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Maduri Venugopal–Churning champions out of children

By Azhikkakath Joseph Antony

Teaching beginners is the toughest form of coaching. Children are easily distracted, often not interested, are there because parents push them into sports to free their hands. Worse still, they nurse outlandish ambitions for their kids.

Three dedicated mentors have made the twin cities of Hyderabad and Secunderabad proud by their wonderful ways with children. Each of them would go down to the wavelength of their wards, encourage them to express themselves best with their skills and even offer them incentives when the tiny tots perked up their performances.

The names of Bana Ravinder in basketball, late Mir Mahaboob Ali in badminton and Maduri Venugopal in table tennis spring to mind quite simply for the yeoman services they have rendered to their respective sports. Each of them has produced international and national players by the handful, primarily because they sustained the interest of their trainees, ensured they bloomed and fulfilled their potential.

The tragedy of this trio is that it has not received its due share of reward or recognition. Despite their selfless contributions to building careers of children propped up by sporting achievements, two of them languish but survive mostly through their sweat and toil. Sadly Mahaboob Ali, who taught the biggest names in badminton right from holding the racquet correctly, passed away much poorer after retirement from the Accountant General’s Office.

Much lesser coaches run far more ‘successful’ if not lucrative schemes, simply because they are more market-savvy. These scheming species curry favour with the game’s powers-that-be at the district, state or national levels, deftly drawing attention to themselves by even passing off others’ endeavours as their own.

Of the aforementioned trio, Venugopal was the last entrant to this select club. He first joined the YMCA at Secunderabad in 1991 and learnt the game by watching others play. Little did he realise that in the years to come, his powers of observation would bring him laurels through the winning ways he inculcated in children. This trait was noticed early by his guru Telukunta Nagaraj, who encouraged Venu to spur the youngsters to obtain better results.

The mutual respect between pedagogue and pupil has held good for nearly three decades. The first fruit of Venu’s efforts was Veeshan Gupta, who became Andhra Pradesh (AP) state’s cadet (under 12 years) boys champion in 2000. Two years later B. Bhavana followed suit in cadet girls, while her brother B. Sridhar became state cadet No. 1 in 2003.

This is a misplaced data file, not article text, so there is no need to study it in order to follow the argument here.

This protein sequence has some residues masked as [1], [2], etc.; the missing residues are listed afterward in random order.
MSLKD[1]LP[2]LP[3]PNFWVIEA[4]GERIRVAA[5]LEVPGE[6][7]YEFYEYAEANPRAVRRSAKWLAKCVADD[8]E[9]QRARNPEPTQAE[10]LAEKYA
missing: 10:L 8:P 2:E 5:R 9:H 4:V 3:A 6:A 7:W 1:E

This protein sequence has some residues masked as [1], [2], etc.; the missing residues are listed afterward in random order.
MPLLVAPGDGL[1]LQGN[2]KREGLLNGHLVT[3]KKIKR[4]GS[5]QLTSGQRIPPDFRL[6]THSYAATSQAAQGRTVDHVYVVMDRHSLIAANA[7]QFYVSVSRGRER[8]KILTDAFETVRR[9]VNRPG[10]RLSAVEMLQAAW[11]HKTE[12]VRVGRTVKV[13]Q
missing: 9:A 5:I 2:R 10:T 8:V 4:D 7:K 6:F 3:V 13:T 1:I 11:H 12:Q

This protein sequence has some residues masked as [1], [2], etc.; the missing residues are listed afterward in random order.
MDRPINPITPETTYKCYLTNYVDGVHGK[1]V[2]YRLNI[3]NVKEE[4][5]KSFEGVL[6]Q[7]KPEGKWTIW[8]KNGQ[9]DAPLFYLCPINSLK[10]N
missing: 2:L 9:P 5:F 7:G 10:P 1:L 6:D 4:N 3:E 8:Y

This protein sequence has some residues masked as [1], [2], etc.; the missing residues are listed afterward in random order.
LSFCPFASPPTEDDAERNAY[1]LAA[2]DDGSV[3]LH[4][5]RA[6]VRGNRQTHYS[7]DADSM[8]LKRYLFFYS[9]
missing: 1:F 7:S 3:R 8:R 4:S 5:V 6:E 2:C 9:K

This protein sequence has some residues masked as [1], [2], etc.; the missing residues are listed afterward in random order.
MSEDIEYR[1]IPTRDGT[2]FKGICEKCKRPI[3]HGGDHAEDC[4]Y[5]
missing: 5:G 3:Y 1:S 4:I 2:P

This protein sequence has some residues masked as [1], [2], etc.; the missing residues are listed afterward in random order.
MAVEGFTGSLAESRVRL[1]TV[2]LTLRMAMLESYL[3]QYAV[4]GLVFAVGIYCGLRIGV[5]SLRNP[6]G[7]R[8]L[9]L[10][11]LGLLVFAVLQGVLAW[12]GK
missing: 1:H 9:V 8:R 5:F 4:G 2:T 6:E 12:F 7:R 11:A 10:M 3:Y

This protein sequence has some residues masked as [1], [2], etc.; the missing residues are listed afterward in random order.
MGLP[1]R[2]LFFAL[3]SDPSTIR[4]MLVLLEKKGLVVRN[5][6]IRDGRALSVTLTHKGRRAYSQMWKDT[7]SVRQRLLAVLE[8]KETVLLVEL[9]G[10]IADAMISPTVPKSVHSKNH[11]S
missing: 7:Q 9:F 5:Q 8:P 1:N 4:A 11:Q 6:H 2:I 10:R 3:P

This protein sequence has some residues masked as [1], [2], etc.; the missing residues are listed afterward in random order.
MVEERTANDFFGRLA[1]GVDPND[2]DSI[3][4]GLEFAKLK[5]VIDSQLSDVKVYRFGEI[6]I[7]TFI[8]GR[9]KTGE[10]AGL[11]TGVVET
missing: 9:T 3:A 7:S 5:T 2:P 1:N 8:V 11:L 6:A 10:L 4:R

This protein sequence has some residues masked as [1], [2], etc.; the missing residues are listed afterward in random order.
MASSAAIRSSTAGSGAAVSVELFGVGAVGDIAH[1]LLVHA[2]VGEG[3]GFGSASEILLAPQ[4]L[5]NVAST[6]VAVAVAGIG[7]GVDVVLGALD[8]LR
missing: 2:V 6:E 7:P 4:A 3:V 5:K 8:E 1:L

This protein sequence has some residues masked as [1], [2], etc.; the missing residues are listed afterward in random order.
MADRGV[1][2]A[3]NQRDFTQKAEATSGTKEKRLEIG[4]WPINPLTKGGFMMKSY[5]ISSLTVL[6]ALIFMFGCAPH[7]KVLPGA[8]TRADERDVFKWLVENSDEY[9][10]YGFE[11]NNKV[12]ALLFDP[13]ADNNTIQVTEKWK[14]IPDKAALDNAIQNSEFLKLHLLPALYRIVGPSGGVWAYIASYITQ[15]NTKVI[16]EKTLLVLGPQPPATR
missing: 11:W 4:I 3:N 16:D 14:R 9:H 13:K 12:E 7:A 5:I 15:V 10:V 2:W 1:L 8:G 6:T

In the same year would emerge Venugopal’s star pupil, Nikhat Banu. The 10-year-old clinched the crown not just in her age group but also among older girls in the sub-junior section as well. In the following year, she became the cadet National champion, ending AP’s drought of triumphs at the country-wide level 36 years after Mir Khasim Ali. On one occasion, it was a clean sweep by Venu’s students when Nikhat clinchéd the state women’s, youth and junior girls titles, while Akshi Sancheti bagged the cadet and sub-junior girls crowns.

Maduri Venugopal with star pupil Nikhat Banu

Although always a modest and soft-spoken man, the achievements of Venu’s wards spoke most eloquently for his selfless service. Officials at the district, state and national levels began to take note of his most productive work, free of fanfare and commerce. From 2005 onwards he was entrusted with the care of Andhra Pradesh’s squads for the sub-junior, junior and senior Nationals. His students made him proud, ensuring they never returned empty-handed whenever he accompanied them as coach.

The Table Tennis Federation of India (TTFI) appointed him coach for the 2007 Fajr International junior and cadets championships in Iran, from where his pupils came back with a clutch of medals. His next international assignment was to the 27th Open Golden Racket international tournament in Vietnam in 2013, where the Indian women’s squad claimed bronze.

As national coach for the 2015 India Junior Open at Indore, Venu shepherded the junior girls squad to gold. Three years later, the junior and cadet girls won team event bronze medals in the Thailand Open. Enabling those international outings were the dozen bronze, four silver and eight gold medals his players brought AP and Telangana in individual, doubles and team events in the cadet, sub-junior and junior categories over a decade from 2006 to 2016.

 Venugopal with other seasoned international campaigner Varuni Jaiswal

In recognition of his expertise, Venu was invited as coach for the 2012 junior National coaching camp at Indore. Promising players from his stable are seasoned international Varuni Jaiswal, Rachana A., Ayushi Ghia, Tejeesh and  Jishnu Vakharia among others. While he would never grudge them their success, his wards have made huge strides in their sport and careers. Venu remains unmarried, wedded to his craft, often unsung and unrecognised due to his quiet efficiency and low profile.

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